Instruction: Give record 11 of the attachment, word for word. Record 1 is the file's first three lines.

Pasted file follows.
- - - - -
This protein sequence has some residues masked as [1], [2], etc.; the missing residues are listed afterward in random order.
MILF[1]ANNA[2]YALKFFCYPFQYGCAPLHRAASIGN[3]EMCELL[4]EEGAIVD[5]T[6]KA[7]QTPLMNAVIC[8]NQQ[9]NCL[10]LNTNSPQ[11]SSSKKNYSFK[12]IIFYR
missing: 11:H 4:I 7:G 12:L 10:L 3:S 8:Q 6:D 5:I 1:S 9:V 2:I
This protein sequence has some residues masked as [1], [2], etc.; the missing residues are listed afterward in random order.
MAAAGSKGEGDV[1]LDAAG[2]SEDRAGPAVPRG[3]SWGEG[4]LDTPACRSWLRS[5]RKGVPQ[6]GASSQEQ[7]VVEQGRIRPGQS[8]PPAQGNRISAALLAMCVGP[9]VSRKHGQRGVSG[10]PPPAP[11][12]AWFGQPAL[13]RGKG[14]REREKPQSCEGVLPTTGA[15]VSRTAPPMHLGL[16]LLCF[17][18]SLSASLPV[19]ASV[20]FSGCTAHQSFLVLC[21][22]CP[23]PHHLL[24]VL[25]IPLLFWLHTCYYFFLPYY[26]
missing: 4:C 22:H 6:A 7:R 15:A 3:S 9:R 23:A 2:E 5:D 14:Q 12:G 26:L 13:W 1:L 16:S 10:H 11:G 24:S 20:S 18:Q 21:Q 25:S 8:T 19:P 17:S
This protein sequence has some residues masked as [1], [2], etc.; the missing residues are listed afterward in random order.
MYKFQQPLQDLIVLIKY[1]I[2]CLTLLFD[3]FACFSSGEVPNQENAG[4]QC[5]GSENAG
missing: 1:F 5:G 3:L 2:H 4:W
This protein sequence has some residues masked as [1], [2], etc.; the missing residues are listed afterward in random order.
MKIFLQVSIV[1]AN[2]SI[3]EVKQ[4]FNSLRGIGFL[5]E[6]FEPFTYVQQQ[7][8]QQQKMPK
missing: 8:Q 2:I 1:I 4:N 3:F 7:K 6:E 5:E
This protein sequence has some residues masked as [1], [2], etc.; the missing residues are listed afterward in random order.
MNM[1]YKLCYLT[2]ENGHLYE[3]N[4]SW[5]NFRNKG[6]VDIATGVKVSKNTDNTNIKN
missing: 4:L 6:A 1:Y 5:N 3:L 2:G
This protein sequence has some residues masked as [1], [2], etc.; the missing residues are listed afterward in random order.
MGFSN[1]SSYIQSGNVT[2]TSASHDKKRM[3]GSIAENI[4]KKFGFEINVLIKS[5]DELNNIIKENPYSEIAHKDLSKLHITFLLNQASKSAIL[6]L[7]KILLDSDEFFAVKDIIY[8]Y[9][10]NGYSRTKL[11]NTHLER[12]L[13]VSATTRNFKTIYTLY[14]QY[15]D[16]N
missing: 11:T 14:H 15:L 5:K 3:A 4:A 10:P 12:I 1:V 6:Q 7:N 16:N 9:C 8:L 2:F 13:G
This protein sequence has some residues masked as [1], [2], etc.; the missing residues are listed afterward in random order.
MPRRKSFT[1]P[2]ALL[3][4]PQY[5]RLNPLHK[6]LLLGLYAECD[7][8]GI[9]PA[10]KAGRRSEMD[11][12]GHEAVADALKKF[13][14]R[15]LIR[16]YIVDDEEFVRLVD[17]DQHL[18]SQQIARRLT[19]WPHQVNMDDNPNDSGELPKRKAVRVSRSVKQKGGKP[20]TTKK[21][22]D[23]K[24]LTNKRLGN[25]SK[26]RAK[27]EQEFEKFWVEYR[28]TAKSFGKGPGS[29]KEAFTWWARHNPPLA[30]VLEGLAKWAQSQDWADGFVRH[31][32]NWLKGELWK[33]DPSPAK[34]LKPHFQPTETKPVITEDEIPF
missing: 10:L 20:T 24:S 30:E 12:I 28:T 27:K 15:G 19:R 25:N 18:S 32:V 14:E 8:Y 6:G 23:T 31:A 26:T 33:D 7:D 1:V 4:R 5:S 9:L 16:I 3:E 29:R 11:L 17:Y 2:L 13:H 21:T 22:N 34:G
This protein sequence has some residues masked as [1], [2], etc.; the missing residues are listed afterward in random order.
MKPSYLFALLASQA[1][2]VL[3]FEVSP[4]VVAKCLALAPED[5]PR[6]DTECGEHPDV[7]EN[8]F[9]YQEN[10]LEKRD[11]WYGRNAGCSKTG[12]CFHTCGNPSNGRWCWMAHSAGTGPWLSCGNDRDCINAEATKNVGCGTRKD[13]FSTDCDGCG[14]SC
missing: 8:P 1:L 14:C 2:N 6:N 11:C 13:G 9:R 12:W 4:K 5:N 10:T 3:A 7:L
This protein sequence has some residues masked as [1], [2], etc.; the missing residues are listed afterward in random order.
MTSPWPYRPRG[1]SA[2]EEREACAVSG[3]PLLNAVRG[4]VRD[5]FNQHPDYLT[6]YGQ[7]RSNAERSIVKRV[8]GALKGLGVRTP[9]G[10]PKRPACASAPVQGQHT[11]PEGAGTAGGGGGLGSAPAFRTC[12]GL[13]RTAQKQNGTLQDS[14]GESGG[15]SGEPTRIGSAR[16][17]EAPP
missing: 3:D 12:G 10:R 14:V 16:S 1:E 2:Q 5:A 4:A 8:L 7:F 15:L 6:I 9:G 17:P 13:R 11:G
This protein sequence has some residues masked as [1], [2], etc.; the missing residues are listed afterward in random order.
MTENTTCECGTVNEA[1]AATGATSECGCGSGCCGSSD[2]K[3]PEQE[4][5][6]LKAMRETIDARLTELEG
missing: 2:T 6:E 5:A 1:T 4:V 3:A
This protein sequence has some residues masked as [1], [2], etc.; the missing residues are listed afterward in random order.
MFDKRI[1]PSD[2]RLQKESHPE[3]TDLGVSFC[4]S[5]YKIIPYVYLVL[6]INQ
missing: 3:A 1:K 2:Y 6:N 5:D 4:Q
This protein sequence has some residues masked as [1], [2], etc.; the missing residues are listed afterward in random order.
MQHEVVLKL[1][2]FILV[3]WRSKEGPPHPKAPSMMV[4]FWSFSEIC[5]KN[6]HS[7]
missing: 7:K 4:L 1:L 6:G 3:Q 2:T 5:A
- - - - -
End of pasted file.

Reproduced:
This protein sequence has some residues masked as [1], [2], etc.; the missing residues are listed afterward in random order.
MFDKRI[1]PSD[2]RLQKESHPE[3]TDLGVSFC[4]S[5]YKIIPYVYLVL[6]INQ
missing: 3:A 1:K 2:Y 6:N 5:D 4:Q